Since September, British student Michael Omidire has been stranded in Kenya because officials have refused to issue emergency documents to him. Omidire was born in the UK and raised in London, and he has no connection with Kenya. He traveled to the East African country for a week’s holiday with his friends before the start of his university term.
He is a second-year student studying economics and Italian at Cardiff. He traveled to Kenya using his Ghanaian passport three months ago and is now stranded there due to delays with paperwork. The 21-year-old missed his birthday with his family in London this month and is likely to miss Christmas as well.
After the holiday with his friends in Kenya, he tried to check in for his flight home but airline officials told him that he did not have enough documentation to be able to fly back home to Britain. He subsequently contacted UK consular officials but he is yet to get a favorable response after three months. Born to a Ghanaian mother and Nigerian father in Milton Keynes in 2001, Omidire had to go through naturalisation to acquire citizenship because his parents were not British citizens. He attended his citizenship ceremony this summer.
Even though he has a Ghanaian passport, a digital copy of his indefinite leave to remain certificate, and a copy of his naturalisation papers with him in Kenya, airline staff are not allowing him to fly back to Britain over fears they would be fined.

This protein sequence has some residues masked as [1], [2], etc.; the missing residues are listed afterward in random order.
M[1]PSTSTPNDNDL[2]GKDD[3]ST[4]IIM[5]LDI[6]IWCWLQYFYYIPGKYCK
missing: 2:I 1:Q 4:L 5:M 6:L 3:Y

“My assumption was that I could travel on the Ghanaian document. I made a mistake but I thought it could be sorted out quickly. I’m not sure I will be able to get back this year,” he was quoted by The Guardian.
So far, some UK officials have advised him to apply for a visa to the UK. Others say he should apply for a passport as an overseas Kenyan resident, or apply as a British citizen. He could also request right of abode in the UK, per another suggestion.
“The main thing I’ve gathered is that most of the people who are supposed to help don’t really care. This could have been dealt with in a matter of weeks,” said Omidire.
A government spokesperson said: “Published guidance is clear applications for a first time British passport from overseas will take longer. All British citizens who wish to travel into the UK should hold a British passport or have a certificate of entitlement in their foreign passport to prove their right of abode in the UK.”
Immigration lawyer Colin Yeo believes that even though Omidire has made a mistake, he has no doubt that if the young student were a white British citizen stranded abroad with no passport, officials would have resolved his situation by now.
Omidire is facing immigration fines in Kenya since he has overstayed his one-month visa. “I’ve never faced so many problems. It’s astonishing that I am not allowed back home.”